The June 5th article “Concession Stand Up for Grabs” was very misleading. Avonworth School Board President David Oberdick indicated that the Avonworth Football Boosters were giving up the concession stand due to “lack of volunteers.” This is not the case. The decision to eliminate the concession stand as a fund-raising endeavor was not taken lightly and the pros and cons of operating the stand were considered for several months. The school district, in fact, started this whole process when they tried to take the stand from the football boosters this past season. The events and facts that led up to this decision are as follows:
In March of 2008, then booster president Scott Turnbull was asked to attend a meeting in the Avonworth School District board room. He was not informed of the agenda for this meeting. At that meeting, two district employees, Brad Waters (director of fiscal management) and Greg Wagner (athletic director), asked that the athletic committee of the school board allow the school to run the concession stand at home football games. Mr. Turnbull was blind-sided by this request as the football boosters had successfully run the concession stand for numerous seasons.
After this meeting, multiple conversations and e-mails ensued to best determine how to run the concession stand and who would operate it. In the end, the Avonworth Football Boosters were allowed to continue operating the concession stand as it had done for countless seasons before. However, for the first time ever, other groups were going to be allowed to sell food and other items during the Friday night football games. The new policy stated that all items were to be approved prior to the football season, no competing items could be sold between the participating groups, and any changes or additions of Friday night sales were to be approved by the athletic director prior to game night.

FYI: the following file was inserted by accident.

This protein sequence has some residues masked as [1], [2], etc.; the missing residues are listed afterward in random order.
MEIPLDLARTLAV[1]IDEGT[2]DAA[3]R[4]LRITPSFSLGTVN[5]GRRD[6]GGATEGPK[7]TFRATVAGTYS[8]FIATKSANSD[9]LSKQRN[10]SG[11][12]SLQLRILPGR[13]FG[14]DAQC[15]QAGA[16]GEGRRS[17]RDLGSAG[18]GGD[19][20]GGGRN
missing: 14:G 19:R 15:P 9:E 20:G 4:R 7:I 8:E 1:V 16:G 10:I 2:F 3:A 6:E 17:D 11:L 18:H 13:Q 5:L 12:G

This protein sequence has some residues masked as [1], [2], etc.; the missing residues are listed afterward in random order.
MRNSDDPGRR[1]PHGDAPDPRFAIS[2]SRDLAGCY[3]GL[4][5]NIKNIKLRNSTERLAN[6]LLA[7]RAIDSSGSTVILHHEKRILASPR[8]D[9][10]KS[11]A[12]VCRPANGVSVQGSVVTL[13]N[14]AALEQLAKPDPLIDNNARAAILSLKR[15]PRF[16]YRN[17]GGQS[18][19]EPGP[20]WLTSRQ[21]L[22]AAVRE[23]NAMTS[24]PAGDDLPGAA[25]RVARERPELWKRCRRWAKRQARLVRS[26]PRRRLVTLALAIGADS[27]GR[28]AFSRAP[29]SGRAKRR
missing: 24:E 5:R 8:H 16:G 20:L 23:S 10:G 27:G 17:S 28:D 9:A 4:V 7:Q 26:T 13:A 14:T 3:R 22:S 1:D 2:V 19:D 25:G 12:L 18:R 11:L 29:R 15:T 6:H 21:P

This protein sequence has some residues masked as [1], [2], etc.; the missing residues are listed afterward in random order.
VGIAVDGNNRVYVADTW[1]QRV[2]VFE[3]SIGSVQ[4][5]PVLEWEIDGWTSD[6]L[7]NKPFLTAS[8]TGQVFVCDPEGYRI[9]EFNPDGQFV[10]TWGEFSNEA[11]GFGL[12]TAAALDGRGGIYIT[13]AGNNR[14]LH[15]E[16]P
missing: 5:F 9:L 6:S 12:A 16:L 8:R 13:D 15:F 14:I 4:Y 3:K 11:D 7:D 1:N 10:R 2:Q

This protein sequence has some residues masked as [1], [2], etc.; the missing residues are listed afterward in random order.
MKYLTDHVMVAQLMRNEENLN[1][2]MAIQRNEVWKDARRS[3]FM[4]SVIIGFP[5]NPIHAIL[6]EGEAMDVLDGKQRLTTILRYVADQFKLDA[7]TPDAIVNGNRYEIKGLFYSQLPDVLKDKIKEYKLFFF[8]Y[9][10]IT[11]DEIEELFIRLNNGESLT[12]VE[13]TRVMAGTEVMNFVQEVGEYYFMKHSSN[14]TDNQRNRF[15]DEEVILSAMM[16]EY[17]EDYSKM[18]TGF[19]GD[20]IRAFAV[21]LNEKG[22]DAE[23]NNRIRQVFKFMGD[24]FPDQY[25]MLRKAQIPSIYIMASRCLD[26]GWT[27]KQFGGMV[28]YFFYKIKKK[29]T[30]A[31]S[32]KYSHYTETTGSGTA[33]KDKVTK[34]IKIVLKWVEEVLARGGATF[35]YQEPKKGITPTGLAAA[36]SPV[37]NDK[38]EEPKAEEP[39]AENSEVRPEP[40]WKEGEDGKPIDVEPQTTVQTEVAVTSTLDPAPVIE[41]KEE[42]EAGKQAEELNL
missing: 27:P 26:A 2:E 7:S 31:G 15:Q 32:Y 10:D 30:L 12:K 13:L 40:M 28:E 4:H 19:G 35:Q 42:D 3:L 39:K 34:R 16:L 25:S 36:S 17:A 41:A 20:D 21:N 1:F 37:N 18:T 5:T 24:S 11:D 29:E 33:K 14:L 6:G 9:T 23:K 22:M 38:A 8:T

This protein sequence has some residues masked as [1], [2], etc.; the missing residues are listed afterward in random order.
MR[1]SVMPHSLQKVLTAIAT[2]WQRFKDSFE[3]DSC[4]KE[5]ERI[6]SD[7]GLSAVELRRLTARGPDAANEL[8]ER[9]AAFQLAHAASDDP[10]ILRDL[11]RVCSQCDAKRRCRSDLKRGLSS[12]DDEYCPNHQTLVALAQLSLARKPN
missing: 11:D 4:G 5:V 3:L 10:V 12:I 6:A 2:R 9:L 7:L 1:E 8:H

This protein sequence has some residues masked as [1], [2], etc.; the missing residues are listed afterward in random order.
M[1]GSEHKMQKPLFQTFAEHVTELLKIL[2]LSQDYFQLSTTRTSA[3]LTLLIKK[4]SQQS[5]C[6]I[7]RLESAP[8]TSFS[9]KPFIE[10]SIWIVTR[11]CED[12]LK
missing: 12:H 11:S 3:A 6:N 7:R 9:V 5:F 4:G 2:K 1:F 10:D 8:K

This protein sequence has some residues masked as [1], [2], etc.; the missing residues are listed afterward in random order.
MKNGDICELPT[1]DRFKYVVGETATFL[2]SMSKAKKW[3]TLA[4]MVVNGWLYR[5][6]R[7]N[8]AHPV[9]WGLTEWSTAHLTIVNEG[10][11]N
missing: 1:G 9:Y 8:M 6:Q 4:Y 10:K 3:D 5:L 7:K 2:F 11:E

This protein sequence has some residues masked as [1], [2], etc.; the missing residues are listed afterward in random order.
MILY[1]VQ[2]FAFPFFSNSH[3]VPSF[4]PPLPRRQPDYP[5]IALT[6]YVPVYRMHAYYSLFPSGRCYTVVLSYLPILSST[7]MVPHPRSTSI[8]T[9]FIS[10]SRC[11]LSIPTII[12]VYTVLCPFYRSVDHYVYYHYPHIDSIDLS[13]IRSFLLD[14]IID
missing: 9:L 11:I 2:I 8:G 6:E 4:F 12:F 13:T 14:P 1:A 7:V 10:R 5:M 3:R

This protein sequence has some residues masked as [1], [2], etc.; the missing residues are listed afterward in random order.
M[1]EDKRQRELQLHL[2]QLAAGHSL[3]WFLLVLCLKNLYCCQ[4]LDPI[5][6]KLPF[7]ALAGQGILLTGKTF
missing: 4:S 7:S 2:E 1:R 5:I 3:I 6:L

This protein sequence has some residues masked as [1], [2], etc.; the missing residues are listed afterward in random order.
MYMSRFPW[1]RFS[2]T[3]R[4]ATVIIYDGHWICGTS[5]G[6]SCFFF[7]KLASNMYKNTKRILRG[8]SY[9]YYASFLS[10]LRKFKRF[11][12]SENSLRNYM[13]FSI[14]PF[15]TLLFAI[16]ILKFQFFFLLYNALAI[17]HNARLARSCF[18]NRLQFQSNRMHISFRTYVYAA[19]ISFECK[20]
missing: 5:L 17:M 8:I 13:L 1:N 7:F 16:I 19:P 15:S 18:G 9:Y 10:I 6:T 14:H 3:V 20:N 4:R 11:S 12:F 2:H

Well, if you attended a home Avonworth football game last season, you witnessed first-hand the result of this policy. The areas surrounding our football field were turned into a carnival atmosphere. There were numerous tents and stands lining the walkways of the field. How did this new policy of “anything goes” affect the football boosters? Our earning power from the concession stand was greatly diminished. A football spectator comes with a certain amount of money to spend during the evening. When you offer 10 different places to spend that money, rather than a few, earning power declines. As the season progressed, more and more groups began showing up with fund-raisers and the groups that were originally permitted to sell at the games were bringing additional fund-raisers and raffles that were never approved by the athletic director. In general, this new policy was not being enforced as we were told it would be.
Loss of profits was not the only factor in our consideration to cease operating the concession stand. On several occasions, the football boosters were told to remove our equipment and stock from the concession stand because a non-school-sponsored outside group was renting the field and concession stand over the weekend. One would think that at least the equipment could be left in place, but after a piece of equipment was vandalized the previous year, our only option was to remove anything of value from the stand. This is generally a one-and-a-half hour undertaking for five to six people and not what one wants to be doing at midnight following a game. The football boosters have asked the school board on numerous occasions to reconsider renting the concession stand during the fall sports season (football and soccer) to outside groups. This request was not only made because it made our life easier, but also because we spend quite a bit of money on our own concession equipment and having it damaged or vandalized is unacceptable. Our own school district would not even consider this courtesy to the groups that raise money for our student athletes to have the things the district does not supply. A little cooperation in this matter would have gone a long way.
Did we have a lack of volunteers willing to work the concession stand? No, we were fully staffed, even over-staffed for every game. The difficulty that we are having with “lack of volunteers” relates directly to the dwindling number of people who are willing to take an active role in a booster group that runs into a brick wall on so many occasions.
2009 Avonworth Football Boosters
Brian Niklaus, Keith Graham
[Editor’s note: This letter also was signed by booster past president Scott Turnbull and other officers of the organization.]